Gardening is a pastime and a hobby for many people.  This outline will one day become a book and outline the path to a happy garden.

Chapter 1 – Introduction

So, you want to garden. The allure of just off the vine tomato, the crunch of a carrot just pulled out of its bed. And maybe you want to start being a part of combatting global warming. Whatever the reason, you will be bonding to the forces of nature and all the benefits to your mental and physical health. And you stimulate your mind as you learn by growing.

Most of us are busy people. How to fit in another activity such as gardening is often a challenge between competing priorities.
This book is about gardening in an urban setting with ease, creating delicious food, getting physical exercise and mental stimulating all in one activity.

Chapter 2 – Getting Started

Every successful venture starts by planning. Gardening is no exception.
Planning includes where you will put your garden on your urban lot and what you plan to plant.

The process of successful urban gardening includes raised beds, creating productive soil, determining what vegetables and flowers to plant, managing the growing, harvesting, and finally preserving your harvest.

We recommend quality tools and how to take care of them.

Chapter 3 – Raised beds and Productive Soil

A raised bed contains soil that is deeper than the original soil. I prefer a raised bed enclosed by a frame of two-inch-thick untreated lumber. Ideally, there should be at least a depth of 16 to 18 inches of soil.

Raised beds have three main advantages over the traditional garden. First, you only walk on the path between the beds, thereby avoiding compacting the soil where your plants are growing. Compacted soil reduces the amount of air and water in the voids between soil particles, resulting in stunted plant growth and smaller vegetables. Secondly, you can weed and thin at any time, even when it is raining if I am so inclined. Thirdly, it is much easier to plan crop rotation.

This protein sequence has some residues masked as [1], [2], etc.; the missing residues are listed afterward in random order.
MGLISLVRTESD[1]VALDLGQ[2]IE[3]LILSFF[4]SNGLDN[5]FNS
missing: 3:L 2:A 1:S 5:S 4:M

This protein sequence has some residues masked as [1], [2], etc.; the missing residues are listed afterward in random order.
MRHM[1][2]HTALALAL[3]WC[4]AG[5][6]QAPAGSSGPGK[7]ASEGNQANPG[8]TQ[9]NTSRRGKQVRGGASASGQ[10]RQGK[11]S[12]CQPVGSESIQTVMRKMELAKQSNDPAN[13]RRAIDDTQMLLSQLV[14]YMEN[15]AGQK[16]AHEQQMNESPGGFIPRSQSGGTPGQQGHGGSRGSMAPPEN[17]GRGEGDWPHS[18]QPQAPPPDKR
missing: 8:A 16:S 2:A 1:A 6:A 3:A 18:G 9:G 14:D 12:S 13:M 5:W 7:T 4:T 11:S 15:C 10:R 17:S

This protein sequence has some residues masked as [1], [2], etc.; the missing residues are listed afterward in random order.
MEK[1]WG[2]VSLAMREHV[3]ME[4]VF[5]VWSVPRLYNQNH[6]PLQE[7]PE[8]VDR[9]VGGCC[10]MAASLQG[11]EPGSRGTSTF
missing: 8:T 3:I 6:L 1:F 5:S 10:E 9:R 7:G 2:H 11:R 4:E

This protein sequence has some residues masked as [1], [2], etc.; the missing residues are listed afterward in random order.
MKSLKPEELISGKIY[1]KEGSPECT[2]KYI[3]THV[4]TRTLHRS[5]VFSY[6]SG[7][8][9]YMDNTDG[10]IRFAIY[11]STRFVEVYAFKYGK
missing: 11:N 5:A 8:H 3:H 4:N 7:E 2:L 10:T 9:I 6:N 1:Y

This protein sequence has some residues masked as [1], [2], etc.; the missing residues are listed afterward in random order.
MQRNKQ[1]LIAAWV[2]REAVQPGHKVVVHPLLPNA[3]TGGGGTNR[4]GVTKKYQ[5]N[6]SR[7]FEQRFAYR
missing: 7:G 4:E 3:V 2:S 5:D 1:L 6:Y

While each plant thrives best on its unique needs, most urban gardeners are best off using a generic soil in which vegetables and flowers will grow satisfactorily, especially when you rotate crops. The best garden soil is an intimate mixture of clay, silt, sand, microorganisms, worms, and other creatures, and of course compost. Add to this mixture, water, and sunshine and you have ideal growing conditions.

You can use additives to change soil acidity or provide amendments to provide specialized nutrients for specific plants.

You must continually enrich your soil with compost in order to replace the soil elements remove by your plants.

Chapter 4 – Starting Seedlings

To start seedlings, you need a seeding starting mixture, light, and heat. I fill 2 x 2-inch starting pots with a mixture of compost, potting soil, and seed starting soil. I start tomato, squash, pumpkin, cucumber, amaranth, pansy, petunia, marigold, blanket flower, nasturtium, and lobelia from March to early April, depending on the growth rate. In my sunroom, I supplement sunlight with LED grow lights. Seedlings are transplanted once the threat of frost is gone.

Chapter 5 – Spring Planting

Plant according to your plan. Each vegetable has a best time for planting. For example, spinach and garlic can be planted in the fall. Carrots and peas can be planted early in May when there is still a chance of frost. Beans and potatoes should be planted in late May; they freeze easily and mature in early August. Remember to rotate your crops from year to year.

With raised beds there is no soil compaction by walking on the garden. Therefore, no till is an option that saves a considerable amount of spring work. And, weeding and thinning can be done at any time, even just after a rain.

Chapter 6 – Container Gardening